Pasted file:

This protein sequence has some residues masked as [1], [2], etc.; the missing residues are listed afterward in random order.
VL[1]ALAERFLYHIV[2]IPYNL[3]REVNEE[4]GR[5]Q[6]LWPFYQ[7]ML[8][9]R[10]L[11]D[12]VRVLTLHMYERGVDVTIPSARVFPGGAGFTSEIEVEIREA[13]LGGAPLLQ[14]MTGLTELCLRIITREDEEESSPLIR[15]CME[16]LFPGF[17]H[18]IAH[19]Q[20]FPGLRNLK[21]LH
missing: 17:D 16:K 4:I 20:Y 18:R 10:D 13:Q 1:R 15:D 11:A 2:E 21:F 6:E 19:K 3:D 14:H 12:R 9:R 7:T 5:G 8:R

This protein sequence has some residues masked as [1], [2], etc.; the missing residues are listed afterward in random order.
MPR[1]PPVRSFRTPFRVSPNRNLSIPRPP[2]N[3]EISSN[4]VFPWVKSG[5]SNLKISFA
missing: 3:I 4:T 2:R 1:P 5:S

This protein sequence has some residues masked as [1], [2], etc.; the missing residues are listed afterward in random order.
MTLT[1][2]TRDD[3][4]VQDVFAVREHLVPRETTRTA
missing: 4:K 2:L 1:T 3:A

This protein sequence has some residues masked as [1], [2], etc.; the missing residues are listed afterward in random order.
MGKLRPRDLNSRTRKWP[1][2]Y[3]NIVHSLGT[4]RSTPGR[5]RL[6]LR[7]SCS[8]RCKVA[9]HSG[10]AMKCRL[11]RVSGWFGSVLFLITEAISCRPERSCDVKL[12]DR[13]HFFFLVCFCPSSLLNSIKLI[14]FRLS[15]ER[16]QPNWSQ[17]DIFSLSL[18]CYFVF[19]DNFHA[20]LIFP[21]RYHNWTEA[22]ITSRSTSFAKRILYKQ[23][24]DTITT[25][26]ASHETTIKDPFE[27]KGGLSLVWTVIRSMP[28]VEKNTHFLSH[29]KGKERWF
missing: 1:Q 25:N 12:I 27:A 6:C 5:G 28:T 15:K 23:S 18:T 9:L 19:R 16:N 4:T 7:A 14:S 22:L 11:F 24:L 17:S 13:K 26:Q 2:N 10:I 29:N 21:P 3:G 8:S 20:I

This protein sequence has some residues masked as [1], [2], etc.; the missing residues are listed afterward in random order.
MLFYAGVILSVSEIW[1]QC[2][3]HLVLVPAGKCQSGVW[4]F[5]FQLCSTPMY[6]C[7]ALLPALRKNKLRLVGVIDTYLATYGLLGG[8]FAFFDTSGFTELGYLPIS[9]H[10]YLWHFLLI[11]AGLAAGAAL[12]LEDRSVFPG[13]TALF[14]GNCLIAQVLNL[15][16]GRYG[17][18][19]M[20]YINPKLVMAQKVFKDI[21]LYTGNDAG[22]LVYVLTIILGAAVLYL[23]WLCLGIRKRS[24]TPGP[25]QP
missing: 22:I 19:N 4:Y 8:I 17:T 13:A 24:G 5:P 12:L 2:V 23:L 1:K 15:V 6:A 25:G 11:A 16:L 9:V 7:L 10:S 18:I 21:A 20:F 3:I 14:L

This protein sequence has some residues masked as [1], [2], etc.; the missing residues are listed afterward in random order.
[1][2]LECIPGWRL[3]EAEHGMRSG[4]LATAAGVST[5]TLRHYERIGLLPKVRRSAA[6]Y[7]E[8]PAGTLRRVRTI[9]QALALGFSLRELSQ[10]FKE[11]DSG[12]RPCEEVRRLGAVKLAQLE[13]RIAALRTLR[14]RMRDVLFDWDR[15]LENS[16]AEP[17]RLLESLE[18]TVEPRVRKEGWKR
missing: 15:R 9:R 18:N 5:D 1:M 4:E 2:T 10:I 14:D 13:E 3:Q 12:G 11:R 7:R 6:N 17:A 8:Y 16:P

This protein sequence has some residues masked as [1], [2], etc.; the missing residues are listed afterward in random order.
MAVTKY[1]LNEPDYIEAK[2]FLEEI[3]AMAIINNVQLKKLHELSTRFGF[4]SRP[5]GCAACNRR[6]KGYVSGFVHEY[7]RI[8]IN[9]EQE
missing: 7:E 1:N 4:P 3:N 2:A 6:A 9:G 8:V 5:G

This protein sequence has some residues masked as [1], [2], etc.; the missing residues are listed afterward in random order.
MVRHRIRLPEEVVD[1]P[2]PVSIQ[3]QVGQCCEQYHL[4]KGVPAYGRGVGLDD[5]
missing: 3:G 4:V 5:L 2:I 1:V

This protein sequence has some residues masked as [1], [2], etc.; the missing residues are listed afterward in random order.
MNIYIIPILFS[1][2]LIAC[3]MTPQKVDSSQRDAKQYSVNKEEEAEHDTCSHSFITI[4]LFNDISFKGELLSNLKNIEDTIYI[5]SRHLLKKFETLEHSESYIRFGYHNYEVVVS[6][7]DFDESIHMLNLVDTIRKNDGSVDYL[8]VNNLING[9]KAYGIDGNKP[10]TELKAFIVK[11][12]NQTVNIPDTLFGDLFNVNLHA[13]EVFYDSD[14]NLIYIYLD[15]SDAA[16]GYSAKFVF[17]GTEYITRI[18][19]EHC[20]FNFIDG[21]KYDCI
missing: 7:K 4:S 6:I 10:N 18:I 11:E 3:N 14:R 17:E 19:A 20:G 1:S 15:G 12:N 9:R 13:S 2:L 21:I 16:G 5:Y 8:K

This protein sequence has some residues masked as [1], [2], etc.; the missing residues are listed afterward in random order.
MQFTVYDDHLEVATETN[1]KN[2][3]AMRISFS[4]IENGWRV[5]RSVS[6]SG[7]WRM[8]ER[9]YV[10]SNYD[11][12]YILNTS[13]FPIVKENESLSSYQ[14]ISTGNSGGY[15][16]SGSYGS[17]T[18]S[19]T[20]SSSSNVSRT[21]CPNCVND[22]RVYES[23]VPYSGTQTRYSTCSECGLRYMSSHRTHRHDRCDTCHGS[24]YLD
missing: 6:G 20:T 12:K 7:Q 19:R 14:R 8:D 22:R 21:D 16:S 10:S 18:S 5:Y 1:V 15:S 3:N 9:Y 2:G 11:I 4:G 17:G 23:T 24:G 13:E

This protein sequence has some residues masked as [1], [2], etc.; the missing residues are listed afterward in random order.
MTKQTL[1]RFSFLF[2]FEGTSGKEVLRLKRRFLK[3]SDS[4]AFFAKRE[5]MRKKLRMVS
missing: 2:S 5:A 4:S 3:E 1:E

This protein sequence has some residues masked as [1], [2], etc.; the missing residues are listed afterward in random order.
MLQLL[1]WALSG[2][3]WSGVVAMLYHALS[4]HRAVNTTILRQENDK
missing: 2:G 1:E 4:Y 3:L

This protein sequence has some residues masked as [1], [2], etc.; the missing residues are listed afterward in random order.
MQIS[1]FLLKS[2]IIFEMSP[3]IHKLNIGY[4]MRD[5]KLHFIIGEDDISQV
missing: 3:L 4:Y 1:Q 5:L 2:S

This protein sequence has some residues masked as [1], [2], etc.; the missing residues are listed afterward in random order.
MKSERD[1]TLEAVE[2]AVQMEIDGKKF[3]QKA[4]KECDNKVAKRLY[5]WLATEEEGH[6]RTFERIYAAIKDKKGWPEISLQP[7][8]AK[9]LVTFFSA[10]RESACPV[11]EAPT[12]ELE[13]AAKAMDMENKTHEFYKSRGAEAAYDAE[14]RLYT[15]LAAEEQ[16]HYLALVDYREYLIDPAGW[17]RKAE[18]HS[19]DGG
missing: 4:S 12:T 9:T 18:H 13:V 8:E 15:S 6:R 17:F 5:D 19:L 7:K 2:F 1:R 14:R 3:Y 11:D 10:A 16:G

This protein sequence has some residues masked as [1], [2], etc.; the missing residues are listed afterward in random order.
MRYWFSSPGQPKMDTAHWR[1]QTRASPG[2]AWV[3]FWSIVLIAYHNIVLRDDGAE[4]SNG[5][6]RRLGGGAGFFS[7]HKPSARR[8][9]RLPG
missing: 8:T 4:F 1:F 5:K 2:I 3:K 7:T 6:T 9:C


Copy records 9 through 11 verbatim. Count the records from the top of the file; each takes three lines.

This protein sequence has some residues masked as [1], [2], etc.; the missing residues are listed afterward in random order.
MNIYIIPILFS[1][2]LIAC[3]MTPQKVDSSQRDAKQYSVNKEEEAEHDTCSHSFITI[4]LFNDISFKGELLSNLKNIEDTIYI[5]SRHLLKKFETLEHSESYIRFGYHNYEVVVS[6][7]DFDESIHMLNLVDTIRKNDGSVDYL[8]VNNLING[9]KAYGIDGNKP[10]TELKAFIVK[11][12]NQTVNIPDTLFGDLFNVNLHA[13]EVFYDSD[14]NLIYIYLD[15]SDAA[16]GYSAKFVF[17]GTEYITRI[18][19]EHC[20]FNFIDG[21]KYDCI
missing: 7:K 4:S 6:I 10:N 18:I 11:E 3:N 14:R 17:E 19:A 20:G 1:S 15:G 12:N 9:R 13:S 2:L 21:I 16:G 5:Y 8:K

This protein sequence has some residues masked as [1], [2], etc.; the missing residues are listed afterward in random order.
MQFTVYDDHLEVATETN[1]KN[2][3]AMRISFS[4]IENGWRV[5]RSVS[6]SG[7]WRM[8]ER[9]YV[10]SNYD[11][12]YILNTS[13]FPIVKENESLSSYQ[14]ISTGNSGGY[15][16]SGSYGS[17]T[18]S[19]T[20]SSSSNVSRT[21]CPNCVND[22]RVYES[23]VPYSGTQTRYSTCSECGLRYMSSHRTHRHDRCDTCHGS[24]YLD
missing: 6:G 20:T 12:K 7:Q 19:R 14:R 8:D 22:R 21:D 16:S 10:S 18:S 5:Y 1:V 15:S 3:N 9:Y 2:G 11:I 4:G 17:G 23:T 24:G 13:E

This protein sequence has some residues masked as [1], [2], etc.; the missing residues are listed afterward in random order.
MTKQTL[1]RFSFLF[2]FEGTSGKEVLRLKRRFLK[3]SDS[4]AFFAKRE[5]MRKKLRMVS
missing: 2:S 5:A 4:S 3:E 1:E